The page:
Urban Redevelopment In An Age Of Inequality, Climate Change11:03
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Railroad Park in Birmingham, Ala. The park was built over a former rail yard in the city center. (Tony Webster/Flickr)MoreCloseclosemore
Railroad Park in Birmingham, Ala. The park was built over a former rail yard in the city center. (Tony Webster/Flickr)

Decades ago, there was a flight from American cities to the suburbs.

Now people are moving back and cities are trying to accommodate, developing new apartments out of old factories, turning industrial river ports into scenic destinations and overhauling flailing transportation to reach more places and carry more people.

Redevelopment can be a good thing for a community — bringing in new revenue and reducing crime — but it can also undercut the character of a community and push out longtime residents.

Architects David Gamble and Patty Heyda looked at urban design projects in 15 cities for their book "Rebuilding the American City: Design and Strategy for the 21st Century Urban Core." They speak with Here & Now's Robin Young about what they found, and why they believe the projects are able to balance redevelopment with issues of inequality, transportation and climate change.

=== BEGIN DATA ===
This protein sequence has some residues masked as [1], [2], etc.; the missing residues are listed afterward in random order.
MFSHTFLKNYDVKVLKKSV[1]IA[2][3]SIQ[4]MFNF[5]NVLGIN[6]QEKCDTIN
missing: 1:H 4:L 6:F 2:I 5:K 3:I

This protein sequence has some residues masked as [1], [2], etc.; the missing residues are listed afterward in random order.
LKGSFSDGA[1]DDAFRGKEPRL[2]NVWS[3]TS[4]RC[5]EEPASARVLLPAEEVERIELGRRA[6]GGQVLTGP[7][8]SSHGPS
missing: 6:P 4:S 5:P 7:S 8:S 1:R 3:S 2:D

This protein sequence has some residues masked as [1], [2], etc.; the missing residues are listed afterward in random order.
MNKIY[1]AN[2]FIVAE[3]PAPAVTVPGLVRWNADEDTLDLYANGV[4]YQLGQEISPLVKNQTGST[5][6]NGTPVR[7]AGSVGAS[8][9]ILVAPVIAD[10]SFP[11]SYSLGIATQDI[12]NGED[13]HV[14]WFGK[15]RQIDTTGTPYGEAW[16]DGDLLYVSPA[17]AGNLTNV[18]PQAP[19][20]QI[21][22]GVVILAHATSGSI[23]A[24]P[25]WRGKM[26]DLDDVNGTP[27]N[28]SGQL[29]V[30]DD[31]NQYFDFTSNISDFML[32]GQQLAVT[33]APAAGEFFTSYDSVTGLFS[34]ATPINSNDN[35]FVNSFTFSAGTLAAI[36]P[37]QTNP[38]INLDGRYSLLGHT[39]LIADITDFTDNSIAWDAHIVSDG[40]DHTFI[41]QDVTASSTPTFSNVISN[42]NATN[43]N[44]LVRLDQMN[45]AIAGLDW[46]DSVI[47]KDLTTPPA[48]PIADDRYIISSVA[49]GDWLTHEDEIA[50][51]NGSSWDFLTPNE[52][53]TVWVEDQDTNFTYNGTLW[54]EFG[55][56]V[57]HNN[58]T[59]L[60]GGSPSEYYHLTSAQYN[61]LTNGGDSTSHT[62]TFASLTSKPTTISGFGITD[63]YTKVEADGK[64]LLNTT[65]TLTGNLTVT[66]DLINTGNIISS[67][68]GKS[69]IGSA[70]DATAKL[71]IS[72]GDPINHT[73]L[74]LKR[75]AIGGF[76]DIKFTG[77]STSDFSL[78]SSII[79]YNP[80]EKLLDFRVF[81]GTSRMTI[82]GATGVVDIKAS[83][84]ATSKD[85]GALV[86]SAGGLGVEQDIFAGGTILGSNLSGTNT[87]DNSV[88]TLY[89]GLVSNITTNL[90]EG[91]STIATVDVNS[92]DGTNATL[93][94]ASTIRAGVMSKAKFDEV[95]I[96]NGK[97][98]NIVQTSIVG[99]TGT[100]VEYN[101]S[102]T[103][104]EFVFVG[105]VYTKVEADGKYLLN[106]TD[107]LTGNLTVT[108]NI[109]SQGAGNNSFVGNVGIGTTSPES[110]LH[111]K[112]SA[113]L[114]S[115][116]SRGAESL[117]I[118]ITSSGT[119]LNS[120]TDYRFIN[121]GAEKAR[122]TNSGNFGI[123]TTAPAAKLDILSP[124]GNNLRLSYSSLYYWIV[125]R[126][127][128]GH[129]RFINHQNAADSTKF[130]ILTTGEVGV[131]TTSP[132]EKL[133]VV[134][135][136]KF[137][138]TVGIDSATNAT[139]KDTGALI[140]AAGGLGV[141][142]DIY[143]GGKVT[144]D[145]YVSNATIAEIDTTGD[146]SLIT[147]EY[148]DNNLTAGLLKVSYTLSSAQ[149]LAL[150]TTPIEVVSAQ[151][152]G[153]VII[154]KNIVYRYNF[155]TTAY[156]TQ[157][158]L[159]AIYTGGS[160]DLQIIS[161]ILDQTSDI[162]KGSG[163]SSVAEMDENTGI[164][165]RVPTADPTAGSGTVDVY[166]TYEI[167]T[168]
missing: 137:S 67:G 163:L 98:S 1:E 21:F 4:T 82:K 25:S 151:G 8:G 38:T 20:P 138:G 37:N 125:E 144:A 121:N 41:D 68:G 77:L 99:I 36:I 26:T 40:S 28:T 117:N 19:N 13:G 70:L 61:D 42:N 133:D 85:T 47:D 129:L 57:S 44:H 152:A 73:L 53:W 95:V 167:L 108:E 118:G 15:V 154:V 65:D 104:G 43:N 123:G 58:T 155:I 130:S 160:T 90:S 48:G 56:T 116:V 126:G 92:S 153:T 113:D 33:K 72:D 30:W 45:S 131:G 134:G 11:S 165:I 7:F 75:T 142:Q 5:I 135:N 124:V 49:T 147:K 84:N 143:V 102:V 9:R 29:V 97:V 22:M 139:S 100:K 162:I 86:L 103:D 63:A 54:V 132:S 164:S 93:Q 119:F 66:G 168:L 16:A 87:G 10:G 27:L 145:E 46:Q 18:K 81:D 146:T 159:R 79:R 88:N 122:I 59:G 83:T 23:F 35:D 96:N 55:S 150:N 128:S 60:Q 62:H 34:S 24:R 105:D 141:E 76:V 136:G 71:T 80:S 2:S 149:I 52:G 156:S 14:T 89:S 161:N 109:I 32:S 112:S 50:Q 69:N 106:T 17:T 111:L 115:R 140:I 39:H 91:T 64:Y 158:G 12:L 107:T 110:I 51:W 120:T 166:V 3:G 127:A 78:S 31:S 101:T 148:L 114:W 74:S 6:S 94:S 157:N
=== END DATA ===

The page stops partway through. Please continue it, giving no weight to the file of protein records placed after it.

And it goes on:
The 21st Century Waterfront in Chattanooga, Tenn. (Courtesy)
The 21st Century Waterfront in Chattanooga, Tenn. (Courtesy)
A row of renovated homes in the Botanical Heights neighborhood of St. Louis's Garden District. (Courtesy)
A row of renovated homes in the Botanical Heights neighborhood of St. Louis's Garden District. (Courtesy)
New developments on the Buffalo Niagara Medical Campus in Buffalo, N.Y. (Courtesy)
New developments on the Buffalo Niagara Medical Campus in Buffalo, N.Y. (Courtesy)
The South Waterfront in Portland, Ore., which used to be an industrial district. (Courtesy)
The South Waterfront in Portland, Ore., which used to be an industrial district. (Courtesy)

Guests

David Gamble, lecturer in the department of urban planning and design and the Graduate School of Design at Harvard University and principal of Gamble Associates, based in Cambridge, Massachusetts. His firm tweets @GambleAssoc.

Patty Heyda, assistant professor of urban design and architecture at the Sam Fox School of Design & Visual Arts at Washington University in St. Louis. She tweets @pheydaSTL.

This segment aired on September 13, 2016.

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